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Joseph S. Agnello v. Paul Pape

December 21, 2010

JOSEPH S. AGNELLO, PLAINTIFF,
v.
PAUL PAPE, LARRY STRATIFF, JEFFERSON COUNTY AND KEVIN BICKLE DEFENDANTS.



The opinion of the court was delivered by: Ambrose, District Judge

OPINION and ORDER OF COURT

Plaintiff Joseph Agnello ("Agnello") participated in an Accelerated Rehabilitative Disposition ("ARD") program in connection with a case brought by the Commonwealth of Pennsylvania against Agnello in the Court of Common Pleas of Jefferson County. Agnello contends that after he completed the ARD program, his home was searched, without a warrant, based upon a false tip that he was manufacturing methamphetamines. According to Agnello, Defendants Larry J. Stratiff ("Stratiff"), the Jefferson County Chief Probation Officer, and Paul S. Pape ("Pape"), a self-employed constable, conducted the search. Agnello claims that the search violated his Fourth Amendment rights under the Constitution. He seeks relief for the violation pursuant to 42 U.S.C. § 1983.

Agnello also charges Defendant Kevin Bickle, a Sergeant with the Brookville Police Department, with having violated the 14th Amendment*fn1 under the Constitution pursuant to 42 U.S.C. § 1983 as well as his rights under Article 1, Section 8 of the Pennsylvania Constitution. Bickle is the officer who arrested Agnello initially, causing him to be placed into the ARD program. Agnello contends that Bickle erroneously charged him under the Motor Vehicle Code and that the incorrect charge caused him to be erroneously placed into the ARD program in the first place.

The Defendants have filed Motions to Dismiss the Amended Complaint. See Docket Nos. [11] and [14]. *fn2 For the reasons set forth below, Defendant Bickle‟s Motion is granted in its entirety, with prejudice. Defendant Stratiff‟s and Jefferson County‟s Motion is granted in part and denied in part, as set forth below.

Standard of Review

In ruling on a motion to dismiss brought pursuant to Rule 12(b)(6) of the Federal Rules of Civil Procedure, I must construe all allegations of the Complaint in the light most favorable to the plaintiff. I must accept as true all well-pleaded facts and allegations, and must draw all reasonable inferences therefrom in favor of the plaintiff. Worldcom , Inc. v. Graphnet, Inc., 343 F.3d 651, 653 (3d Cir. 2003). However, as the Supreme Court made clear in Bell Atlantic Co. v. Twombly, 550 U.S. 544, 555, 127 S. Ct. 1955, 1964-65 (2007):

While a complaint attacked by a Rule 12(b)(6) motion to dismiss does not need detailed factual allegations, a plaintiff‟s obligation to provide the grounds of his entitlement to relief requires more than labels and conclusions, and a formulaic recitation of the elements of a cause of action will not do. Factual allegations must be enough to raise a right of relief above the speculative level, on the assumption that all the allegations in the complaint are true (even if doubtful in fact).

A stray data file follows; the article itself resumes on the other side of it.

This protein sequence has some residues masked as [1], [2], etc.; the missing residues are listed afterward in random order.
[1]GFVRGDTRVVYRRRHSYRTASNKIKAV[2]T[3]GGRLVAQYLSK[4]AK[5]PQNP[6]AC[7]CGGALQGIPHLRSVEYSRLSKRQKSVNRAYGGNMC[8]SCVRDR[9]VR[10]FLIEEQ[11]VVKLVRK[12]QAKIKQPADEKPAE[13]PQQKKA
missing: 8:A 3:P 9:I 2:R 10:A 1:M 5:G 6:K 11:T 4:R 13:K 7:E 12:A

(internal citations, footnotes and quotation marks omitted). See also Phillips v. County of Allegheny, 515 F.3d 224, 234 (3d Cir. 1008) (a plaintiff‟s factual allegations must be enough to raise a right to relief above the speculative level).

In Ashcroft v. Iqbal, 129 S. Ct. 1937 (2009), the Supreme Court held, ". a complaint must contain sufficient factual matter, accepted as true, to state a claim to relief that is plausible on its face. A claim has facial plausibility when the plaintiff pleads factual content that allows the court to draw the reasonable inference that the defendant is liable for the misconduct alleged." Iqbal, 129 S. Ct. at 1949 (citations and internal quotation marks omitted).

In Iqbal, the Court specifically highlighted the two principals which formed the basis of the Twombly decision. First, for the purposes of a motion to dismiss, courts must accept as true all factual allegations set forth in the complaint, but courts are not bound to accept as true any legal conclusions couched as factual allegations. See also Fowler v. UPMC Shadyside, 578 F.3d 203 (3d Cir. 2009). Second, a complaint will only survive a motion to dismiss if it states a plausible claim for relief, which requires a court to engage in a context-specific task, drawing on the court‟s judicial experience and common sense. Id. at 1950. Where well-pleaded facts do not permit the court to infer more than the mere possibility of misconduct, the complaint has alleged -- but has not shown -- the complainant is entitled to relief. Id., citing, F.R.Civ. P. 8(a)(2).

Analysis

A. Kevin Bickle's Motion to Dismiss (Docket No. [14])

Only Count Two of the Amended Complaint is directed at Bickle. Though not entirely clear, it appears as though Agnello‟s complaint is that Bickle, who filed the criminal complaint against Agnello which resulted in Bickle‟s placement in the ARD program, should have charged him under a different section of the Motor Vehicle Code. See Amended Complaint, ¶¶ 27-36, Docket No. [5]. By charging Agnello with a misdemeanor of the first degree offense rather than a summary offense, Agnello reasons, he was erroneously placed into the ARD program and, as a result, had his home searched without a warrant in violation of his Fourth Amendment rights. As ...


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